Diabetes mellitus (DM) is a metabolic disturbance characterized by hyperglycemia which is the principal clinical manifestation in consequence of deviation in insulin secretion, insulin action, or both (Stumvoll et al., 2005). In 2015, around 415 million people were diagnosed with diabetes, in which more than 90% of them had type 2 diabetes. This figure is likely to increase with a projection of 642 million by 2040 (IDF, 2015). Between 1980 and 2004, the global rise in obesity, sedentary lifestyles, and an aging population has quadrupled the incidence and prevalence of type 2 diabetes (Chatterjee et al., 2017). The incidence and prevalence of type 2 diabetes vary according to geographical region, with more than 80% of patients living in low-to-middle-income countries. Nonetheless, the overall trend is increasing in diabetes prevalence in every country since 1980 (Risk and Collaboration, 2016).

The type 2 diabetes is characterized by relative insulin deficiency which is caused by pancreatic β-cell dysfunction as well as insulin resistance in target organs. Type 2 diabetes is characterized by hyperinsulinemia, insulin resistance, and pancreatic β-cell failure, with up to 50% cell loss at diagnosis (Holman et al., 2008). Likewise, the organs involved in type 2 diabetes development are pancreas (β cells and α cells), liver, skeletal muscle, kidney, brain, small intestine, and adipose tissue (Defronzo, 2009). The abnormality in structure and function of pancreatic β cells induces a decrease in insulin secretion progressively. This condition brings negative impacts on the role of insulin target organs, in particular, on the liver, which is an organ that plays in glucose homeostasis through the regulation of glycolysis, glycogenesis, and gluconeogenesis (Lin and Accili, 2011; Moore et al., 2012). On a related matter, chronic hyperglycemia could interfere the function and structure of the liver as a consequence in adapting the pathological condition (Majaw et al., 2018). Some of the organ systems are contributing towards pathogenesis and complication of diabetes. Another study also reported that the disruption of pancreas and liver structure could increase blood glucose level dysregulation in the body (Kahn et al., 2014).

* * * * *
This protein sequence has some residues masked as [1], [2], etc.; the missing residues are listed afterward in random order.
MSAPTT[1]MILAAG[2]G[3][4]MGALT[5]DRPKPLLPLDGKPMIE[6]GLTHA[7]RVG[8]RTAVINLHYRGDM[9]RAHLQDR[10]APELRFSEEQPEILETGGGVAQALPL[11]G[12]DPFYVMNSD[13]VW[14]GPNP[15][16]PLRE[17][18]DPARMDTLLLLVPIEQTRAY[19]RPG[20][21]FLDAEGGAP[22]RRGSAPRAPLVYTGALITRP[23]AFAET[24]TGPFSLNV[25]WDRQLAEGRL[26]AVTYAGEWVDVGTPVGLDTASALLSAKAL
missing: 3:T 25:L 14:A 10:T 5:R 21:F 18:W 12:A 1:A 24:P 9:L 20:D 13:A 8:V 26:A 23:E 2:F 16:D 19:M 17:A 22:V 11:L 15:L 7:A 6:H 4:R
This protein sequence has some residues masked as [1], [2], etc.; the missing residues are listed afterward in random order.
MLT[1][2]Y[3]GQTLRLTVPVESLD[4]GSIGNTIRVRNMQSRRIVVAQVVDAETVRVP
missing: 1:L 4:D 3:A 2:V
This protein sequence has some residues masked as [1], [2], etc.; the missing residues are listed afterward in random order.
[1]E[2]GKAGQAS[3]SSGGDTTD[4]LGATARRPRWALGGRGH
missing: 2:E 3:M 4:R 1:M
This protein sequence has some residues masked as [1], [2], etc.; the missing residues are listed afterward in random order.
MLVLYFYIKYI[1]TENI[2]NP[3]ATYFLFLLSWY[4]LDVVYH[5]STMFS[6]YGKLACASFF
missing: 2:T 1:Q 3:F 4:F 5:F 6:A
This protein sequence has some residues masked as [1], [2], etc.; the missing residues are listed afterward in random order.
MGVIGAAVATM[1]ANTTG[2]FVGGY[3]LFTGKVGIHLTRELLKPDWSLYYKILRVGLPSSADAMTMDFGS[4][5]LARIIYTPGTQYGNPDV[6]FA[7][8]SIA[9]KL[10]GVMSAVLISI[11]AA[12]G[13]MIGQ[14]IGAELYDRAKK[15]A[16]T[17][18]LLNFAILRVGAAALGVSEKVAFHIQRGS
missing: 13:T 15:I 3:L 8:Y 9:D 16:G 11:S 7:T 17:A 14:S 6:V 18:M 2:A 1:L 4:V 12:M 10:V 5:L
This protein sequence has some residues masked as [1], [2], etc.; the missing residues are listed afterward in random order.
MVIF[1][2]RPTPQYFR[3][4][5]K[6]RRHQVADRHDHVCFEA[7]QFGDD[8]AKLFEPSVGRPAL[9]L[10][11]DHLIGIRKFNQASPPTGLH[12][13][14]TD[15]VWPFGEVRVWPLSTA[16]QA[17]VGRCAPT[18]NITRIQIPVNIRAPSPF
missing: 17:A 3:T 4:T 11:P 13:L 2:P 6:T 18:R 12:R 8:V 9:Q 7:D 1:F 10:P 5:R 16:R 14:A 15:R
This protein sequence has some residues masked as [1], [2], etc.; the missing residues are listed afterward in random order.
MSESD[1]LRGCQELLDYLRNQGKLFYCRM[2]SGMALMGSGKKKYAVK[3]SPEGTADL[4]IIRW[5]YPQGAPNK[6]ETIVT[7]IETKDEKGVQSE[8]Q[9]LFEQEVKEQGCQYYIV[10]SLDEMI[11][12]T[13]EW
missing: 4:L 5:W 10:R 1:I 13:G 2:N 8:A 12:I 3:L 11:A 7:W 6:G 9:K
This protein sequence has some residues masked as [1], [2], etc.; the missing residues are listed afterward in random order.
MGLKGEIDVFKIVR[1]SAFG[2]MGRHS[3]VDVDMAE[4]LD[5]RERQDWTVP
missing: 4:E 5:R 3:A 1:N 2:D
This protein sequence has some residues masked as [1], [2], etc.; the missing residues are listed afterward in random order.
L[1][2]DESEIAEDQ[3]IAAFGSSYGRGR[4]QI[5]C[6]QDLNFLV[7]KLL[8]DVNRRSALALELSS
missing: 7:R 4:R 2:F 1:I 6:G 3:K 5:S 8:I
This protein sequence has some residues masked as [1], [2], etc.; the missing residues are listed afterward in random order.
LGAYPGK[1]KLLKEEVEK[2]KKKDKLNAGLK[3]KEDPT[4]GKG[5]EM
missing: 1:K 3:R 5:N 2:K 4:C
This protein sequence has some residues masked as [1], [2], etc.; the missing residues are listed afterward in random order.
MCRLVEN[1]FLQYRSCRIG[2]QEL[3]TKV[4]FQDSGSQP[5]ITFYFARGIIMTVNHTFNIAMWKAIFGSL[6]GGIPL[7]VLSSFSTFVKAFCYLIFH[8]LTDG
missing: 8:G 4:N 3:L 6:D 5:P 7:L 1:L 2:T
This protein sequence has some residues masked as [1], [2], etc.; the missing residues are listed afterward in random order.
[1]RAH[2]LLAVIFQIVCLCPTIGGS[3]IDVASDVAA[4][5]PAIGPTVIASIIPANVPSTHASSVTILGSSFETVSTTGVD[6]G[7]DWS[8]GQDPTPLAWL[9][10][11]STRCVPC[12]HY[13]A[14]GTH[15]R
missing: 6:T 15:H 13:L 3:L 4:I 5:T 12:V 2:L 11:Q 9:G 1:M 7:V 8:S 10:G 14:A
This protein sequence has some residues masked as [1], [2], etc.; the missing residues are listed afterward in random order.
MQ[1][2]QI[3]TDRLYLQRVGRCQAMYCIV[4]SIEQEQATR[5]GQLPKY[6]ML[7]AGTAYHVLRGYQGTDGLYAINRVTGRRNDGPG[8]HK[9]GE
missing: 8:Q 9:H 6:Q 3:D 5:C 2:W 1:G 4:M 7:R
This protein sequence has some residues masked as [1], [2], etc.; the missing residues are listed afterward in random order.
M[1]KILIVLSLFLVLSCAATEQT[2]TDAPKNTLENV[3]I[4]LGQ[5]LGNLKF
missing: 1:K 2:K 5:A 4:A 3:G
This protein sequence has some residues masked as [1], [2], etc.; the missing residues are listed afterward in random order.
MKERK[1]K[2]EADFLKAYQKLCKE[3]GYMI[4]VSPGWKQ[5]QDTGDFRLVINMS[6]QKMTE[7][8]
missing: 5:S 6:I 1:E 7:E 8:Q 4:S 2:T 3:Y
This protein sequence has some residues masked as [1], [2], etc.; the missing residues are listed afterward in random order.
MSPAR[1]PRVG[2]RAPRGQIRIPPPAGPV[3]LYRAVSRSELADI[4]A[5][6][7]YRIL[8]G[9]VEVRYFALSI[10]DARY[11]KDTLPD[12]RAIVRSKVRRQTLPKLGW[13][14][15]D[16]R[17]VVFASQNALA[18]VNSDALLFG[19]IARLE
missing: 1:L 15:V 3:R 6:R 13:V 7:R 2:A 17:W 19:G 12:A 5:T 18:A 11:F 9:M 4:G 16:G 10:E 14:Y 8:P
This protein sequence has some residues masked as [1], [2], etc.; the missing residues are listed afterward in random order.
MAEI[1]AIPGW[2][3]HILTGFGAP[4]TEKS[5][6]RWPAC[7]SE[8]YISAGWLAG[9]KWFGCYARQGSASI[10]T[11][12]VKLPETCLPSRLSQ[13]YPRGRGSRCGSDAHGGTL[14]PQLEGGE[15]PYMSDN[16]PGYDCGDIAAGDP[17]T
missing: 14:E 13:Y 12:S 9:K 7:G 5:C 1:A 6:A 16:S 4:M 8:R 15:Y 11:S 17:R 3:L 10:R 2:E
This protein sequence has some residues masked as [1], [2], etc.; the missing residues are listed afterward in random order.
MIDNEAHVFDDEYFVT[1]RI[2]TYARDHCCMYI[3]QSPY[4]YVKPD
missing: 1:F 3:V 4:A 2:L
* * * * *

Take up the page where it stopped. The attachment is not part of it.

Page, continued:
Hyperglycemia plays a role in the formation of reactive oxygen species (ROS) through four classic pathways: increase in the polyol pathway; increase in Advanced glycation end product-receptor advanced glycation end product (AGE-RAGE) formation; protein kinase C (PKC)-NFĸB activation; and increase in the hexosaminase pathway. These contribute to causing oxidative stress in various organs, which is the main pathway to the disorder in DM triggering complications of various microvascular and macrovascular organs. In line with this, inflammation is closely related to the pathogenesis of T2DM, where various clinical, preclinical, and epidemiological studies have shown the link of the development of DM and its complications with oxidative stress and inflammatory stress (Fernández-Real & Pickup, 2008; Kalupahana et al., 2012)